Just a year ago, Chukurah Ali had fulfilled a dream of owning her own bakery — Coco’s Desserts in St. Louis, Mo. — which specialized in the sort of custom-made ornate wedding cakes often featured in baking show competitions. Ali, a single mom, supported her daughter and mother by baking recipes she learned from her beloved grandmother.
But last February, all that fell apart, after a car accident left Ali hobbled by injury, from head to knee. “I could barely talk, I could barely move,” she says, sobbing. “I felt like I was worthless because I could barely provide for my family.”
As darkness and depression engulfed Ali, help seemed out of reach; she couldn’t find an available therapist, nor could she get there without a car, or pay for it. She had no health insurance, after having to shut down her bakery.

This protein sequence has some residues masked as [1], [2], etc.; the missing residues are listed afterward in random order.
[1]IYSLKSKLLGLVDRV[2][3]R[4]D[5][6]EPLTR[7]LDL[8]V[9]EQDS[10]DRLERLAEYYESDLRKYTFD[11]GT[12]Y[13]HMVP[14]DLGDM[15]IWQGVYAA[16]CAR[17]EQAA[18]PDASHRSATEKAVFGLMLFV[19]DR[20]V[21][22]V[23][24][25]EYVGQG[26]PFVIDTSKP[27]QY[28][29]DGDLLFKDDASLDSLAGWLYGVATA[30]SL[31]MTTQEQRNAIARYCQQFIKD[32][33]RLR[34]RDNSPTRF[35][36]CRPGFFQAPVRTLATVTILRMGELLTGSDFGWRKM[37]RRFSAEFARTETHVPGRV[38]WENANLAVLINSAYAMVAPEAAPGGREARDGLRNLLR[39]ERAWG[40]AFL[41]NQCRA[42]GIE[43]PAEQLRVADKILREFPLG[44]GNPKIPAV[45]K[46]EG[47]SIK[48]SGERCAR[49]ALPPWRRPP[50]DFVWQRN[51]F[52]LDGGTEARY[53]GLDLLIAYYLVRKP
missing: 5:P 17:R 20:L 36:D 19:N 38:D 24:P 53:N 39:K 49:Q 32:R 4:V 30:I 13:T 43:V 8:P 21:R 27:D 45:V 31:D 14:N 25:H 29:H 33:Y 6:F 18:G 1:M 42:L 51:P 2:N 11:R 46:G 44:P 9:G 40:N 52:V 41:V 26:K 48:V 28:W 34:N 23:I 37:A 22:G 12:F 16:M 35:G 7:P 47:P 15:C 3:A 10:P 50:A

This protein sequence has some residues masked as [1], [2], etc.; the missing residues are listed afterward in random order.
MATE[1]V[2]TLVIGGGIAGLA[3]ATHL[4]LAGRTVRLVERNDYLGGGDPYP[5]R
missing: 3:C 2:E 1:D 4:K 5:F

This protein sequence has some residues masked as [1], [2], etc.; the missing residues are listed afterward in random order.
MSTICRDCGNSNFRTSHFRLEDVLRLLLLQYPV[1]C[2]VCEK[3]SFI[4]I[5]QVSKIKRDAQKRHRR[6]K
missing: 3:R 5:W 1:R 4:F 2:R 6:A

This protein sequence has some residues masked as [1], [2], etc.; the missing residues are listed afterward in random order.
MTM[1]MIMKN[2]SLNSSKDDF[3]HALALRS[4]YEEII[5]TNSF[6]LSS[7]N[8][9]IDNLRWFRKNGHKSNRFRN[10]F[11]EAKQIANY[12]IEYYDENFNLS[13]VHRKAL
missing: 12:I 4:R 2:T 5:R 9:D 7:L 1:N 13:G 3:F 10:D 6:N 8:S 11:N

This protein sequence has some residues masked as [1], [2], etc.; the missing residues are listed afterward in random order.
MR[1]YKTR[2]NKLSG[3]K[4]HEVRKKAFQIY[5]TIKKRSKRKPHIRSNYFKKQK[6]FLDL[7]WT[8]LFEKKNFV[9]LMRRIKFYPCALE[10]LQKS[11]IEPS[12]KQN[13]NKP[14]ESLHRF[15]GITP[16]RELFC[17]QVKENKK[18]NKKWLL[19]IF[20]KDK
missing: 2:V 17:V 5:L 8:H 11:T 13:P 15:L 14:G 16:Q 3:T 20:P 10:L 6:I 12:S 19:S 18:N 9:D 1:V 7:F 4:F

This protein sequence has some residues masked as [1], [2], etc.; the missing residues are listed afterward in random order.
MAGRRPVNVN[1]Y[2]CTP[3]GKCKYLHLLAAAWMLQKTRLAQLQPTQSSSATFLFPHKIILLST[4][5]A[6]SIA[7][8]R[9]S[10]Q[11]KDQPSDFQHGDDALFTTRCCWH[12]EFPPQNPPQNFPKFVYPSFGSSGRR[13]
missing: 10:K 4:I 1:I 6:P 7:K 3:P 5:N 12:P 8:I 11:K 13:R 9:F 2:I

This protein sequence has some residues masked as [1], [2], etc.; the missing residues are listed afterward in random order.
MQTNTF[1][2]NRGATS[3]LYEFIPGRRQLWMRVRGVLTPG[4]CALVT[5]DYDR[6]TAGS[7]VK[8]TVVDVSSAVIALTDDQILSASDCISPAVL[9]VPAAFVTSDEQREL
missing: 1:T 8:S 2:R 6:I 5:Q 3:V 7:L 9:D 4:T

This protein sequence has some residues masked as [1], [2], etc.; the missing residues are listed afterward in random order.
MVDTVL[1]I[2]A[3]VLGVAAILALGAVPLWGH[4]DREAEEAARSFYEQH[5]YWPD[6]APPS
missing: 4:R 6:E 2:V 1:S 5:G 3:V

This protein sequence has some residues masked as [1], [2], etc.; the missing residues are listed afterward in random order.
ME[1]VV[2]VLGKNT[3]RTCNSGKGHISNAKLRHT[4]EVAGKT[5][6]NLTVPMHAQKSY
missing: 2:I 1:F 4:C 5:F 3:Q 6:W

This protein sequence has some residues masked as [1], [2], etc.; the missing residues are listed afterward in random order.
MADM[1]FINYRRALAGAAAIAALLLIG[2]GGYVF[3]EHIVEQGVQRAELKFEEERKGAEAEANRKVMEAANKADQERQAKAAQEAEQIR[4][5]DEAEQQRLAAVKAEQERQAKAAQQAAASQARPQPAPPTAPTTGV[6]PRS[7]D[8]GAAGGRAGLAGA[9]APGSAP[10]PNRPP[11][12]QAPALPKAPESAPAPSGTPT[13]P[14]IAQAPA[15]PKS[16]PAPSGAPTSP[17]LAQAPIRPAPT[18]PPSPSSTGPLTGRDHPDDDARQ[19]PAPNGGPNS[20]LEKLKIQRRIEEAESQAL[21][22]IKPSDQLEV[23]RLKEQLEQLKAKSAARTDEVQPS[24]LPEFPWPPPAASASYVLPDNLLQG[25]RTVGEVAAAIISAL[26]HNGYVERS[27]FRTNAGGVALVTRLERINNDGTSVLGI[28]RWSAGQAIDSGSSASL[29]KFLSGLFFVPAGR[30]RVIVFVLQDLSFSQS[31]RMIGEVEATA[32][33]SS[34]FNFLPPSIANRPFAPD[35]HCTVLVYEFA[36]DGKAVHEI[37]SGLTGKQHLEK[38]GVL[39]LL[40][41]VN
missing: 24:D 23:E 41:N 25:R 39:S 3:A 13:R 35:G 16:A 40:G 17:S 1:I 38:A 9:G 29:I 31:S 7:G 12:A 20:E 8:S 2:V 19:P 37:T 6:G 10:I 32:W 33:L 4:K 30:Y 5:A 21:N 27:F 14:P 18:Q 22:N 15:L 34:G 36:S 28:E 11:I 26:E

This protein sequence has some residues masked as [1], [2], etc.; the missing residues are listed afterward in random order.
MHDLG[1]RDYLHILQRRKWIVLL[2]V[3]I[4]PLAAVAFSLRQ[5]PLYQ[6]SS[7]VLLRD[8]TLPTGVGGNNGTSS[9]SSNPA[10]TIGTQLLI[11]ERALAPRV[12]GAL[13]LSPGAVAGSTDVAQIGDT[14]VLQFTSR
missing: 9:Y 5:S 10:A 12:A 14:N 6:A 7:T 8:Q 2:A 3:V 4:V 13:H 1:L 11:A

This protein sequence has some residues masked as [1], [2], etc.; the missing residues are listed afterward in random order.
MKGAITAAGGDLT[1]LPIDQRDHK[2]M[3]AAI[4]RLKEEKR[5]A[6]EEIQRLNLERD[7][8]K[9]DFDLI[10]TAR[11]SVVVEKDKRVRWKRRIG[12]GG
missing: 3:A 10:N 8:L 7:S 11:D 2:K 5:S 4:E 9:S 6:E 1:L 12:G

So her orthopedist suggested a mental-health app called Wysa. Its chatbot-only service is free, though it also offers teletherapy services with a human for a fee ranging from $15 to $30 a week; that fee is sometimes covered by insurance. The chatbot, which Wysa co-founder Ramakant Vempati describes as a “friendly” and “empathetic” tool, asks questions like, “How are you feeling?” or “What’s bothering you?” The computer then analyzes the words and phrases in the answers to deliver supportive messages, or advice about managing chronic pain, for example, or grief — all served up from a database of responses that have been prewritten by a psychologist trained in cognitive behavioral therapy.